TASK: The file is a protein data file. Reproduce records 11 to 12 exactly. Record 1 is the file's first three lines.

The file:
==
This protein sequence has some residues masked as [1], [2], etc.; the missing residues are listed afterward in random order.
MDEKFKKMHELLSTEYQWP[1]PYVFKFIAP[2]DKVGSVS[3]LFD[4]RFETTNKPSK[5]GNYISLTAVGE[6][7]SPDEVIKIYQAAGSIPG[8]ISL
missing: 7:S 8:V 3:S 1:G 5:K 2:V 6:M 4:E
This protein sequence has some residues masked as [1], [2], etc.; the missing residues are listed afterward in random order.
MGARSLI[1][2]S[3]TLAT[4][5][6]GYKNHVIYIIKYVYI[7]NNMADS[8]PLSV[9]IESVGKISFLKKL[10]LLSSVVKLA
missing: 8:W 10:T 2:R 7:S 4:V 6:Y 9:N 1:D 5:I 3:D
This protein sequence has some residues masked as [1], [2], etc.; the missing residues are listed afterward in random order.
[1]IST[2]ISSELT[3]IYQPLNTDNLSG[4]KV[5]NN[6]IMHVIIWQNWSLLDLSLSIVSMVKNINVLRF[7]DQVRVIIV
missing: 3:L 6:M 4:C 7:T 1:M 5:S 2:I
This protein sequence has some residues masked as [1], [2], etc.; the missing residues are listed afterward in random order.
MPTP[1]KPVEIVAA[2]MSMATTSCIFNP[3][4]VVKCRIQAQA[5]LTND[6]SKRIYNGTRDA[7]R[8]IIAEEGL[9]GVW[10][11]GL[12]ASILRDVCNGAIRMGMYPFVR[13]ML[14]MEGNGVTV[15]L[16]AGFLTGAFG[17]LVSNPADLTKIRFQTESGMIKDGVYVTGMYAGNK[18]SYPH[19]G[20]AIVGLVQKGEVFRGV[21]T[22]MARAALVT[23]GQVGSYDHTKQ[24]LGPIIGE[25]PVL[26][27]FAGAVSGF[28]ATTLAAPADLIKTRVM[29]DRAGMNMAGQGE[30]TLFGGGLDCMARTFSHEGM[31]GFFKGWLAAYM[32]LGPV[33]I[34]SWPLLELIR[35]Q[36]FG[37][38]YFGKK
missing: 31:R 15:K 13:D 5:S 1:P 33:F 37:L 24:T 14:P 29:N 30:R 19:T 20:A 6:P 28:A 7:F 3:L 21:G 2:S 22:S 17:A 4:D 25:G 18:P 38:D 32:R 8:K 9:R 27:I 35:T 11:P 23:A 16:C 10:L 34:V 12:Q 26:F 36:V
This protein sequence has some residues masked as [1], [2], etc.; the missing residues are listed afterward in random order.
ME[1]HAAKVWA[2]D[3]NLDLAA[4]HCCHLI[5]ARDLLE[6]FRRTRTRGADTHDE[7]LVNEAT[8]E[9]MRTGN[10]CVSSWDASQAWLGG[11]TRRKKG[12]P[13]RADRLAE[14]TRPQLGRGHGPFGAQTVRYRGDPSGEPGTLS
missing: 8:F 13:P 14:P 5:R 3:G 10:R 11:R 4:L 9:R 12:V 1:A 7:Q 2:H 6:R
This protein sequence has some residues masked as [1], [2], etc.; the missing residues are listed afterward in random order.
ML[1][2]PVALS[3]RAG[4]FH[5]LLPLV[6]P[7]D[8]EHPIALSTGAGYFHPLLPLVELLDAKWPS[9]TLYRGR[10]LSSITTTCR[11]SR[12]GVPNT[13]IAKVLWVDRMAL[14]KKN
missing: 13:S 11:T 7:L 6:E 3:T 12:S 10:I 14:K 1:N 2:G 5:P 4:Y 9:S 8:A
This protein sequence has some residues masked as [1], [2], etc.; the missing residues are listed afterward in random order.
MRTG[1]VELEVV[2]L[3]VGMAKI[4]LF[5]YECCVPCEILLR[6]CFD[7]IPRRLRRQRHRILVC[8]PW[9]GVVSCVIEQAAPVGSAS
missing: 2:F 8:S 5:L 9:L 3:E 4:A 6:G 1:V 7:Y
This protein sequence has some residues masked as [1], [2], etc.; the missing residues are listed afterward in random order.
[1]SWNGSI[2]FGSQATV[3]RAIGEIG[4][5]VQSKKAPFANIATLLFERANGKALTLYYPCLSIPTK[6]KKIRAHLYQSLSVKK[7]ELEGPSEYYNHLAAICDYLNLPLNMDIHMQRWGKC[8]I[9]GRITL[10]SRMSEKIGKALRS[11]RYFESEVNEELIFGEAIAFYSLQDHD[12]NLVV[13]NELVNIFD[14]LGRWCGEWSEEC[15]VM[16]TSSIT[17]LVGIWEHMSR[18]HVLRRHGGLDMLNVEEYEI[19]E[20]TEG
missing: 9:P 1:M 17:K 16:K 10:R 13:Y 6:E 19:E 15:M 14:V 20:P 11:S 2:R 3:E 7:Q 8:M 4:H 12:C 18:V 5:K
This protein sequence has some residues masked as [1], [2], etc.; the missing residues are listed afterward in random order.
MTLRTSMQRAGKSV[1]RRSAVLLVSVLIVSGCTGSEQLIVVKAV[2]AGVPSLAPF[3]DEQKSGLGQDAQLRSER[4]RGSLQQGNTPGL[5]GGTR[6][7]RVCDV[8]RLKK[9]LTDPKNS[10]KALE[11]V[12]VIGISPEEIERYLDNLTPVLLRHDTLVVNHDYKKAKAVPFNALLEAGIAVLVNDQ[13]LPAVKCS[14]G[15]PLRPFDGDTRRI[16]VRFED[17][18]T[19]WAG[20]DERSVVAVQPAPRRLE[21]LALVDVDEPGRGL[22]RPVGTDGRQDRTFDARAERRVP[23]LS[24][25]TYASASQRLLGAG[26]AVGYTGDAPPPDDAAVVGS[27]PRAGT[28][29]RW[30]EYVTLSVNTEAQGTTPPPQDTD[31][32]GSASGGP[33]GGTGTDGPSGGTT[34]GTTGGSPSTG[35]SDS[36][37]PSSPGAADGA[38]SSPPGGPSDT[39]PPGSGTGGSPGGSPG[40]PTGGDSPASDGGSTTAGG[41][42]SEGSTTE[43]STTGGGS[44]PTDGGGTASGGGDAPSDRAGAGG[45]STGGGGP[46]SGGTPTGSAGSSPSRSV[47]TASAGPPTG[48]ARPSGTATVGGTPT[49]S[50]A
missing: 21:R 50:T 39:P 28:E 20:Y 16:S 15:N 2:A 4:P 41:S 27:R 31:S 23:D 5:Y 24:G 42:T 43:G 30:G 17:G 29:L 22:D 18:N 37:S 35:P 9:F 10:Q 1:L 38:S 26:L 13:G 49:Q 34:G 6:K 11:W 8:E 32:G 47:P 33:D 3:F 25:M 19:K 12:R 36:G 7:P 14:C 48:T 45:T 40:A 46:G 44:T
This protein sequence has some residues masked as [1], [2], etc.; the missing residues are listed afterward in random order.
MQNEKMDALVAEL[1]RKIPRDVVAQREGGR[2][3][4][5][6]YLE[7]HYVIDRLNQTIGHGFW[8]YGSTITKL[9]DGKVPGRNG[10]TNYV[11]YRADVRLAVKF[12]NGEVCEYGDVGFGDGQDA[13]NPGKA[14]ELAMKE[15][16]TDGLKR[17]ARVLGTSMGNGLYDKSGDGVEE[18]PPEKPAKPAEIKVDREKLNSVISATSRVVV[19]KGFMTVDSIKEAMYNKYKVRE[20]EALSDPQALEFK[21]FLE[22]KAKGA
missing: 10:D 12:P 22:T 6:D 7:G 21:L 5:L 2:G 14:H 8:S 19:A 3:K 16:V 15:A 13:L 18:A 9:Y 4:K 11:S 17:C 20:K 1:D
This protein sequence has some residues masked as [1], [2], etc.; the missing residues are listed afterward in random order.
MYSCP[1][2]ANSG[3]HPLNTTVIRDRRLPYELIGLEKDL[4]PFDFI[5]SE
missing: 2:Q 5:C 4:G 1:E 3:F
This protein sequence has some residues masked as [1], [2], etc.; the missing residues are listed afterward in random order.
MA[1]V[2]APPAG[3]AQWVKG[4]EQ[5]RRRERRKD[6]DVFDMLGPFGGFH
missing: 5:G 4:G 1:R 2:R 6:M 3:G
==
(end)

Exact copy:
This protein sequence has some residues masked as [1], [2], etc.; the missing residues are listed afterward in random order.
MYSCP[1][2]ANSG[3]HPLNTTVIRDRRLPYELIGLEKDL[4]PFDFI[5]SE
missing: 2:Q 5:C 4:G 1:E 3:F
This protein sequence has some residues masked as [1], [2], etc.; the missing residues are listed afterward in random order.
MA[1]V[2]APPAG[3]AQWVKG[4]EQ[5]RRRERRKD[6]DVFDMLGPFGGFH
missing: 5:G 4:G 1:R 2:R 6:M 3:G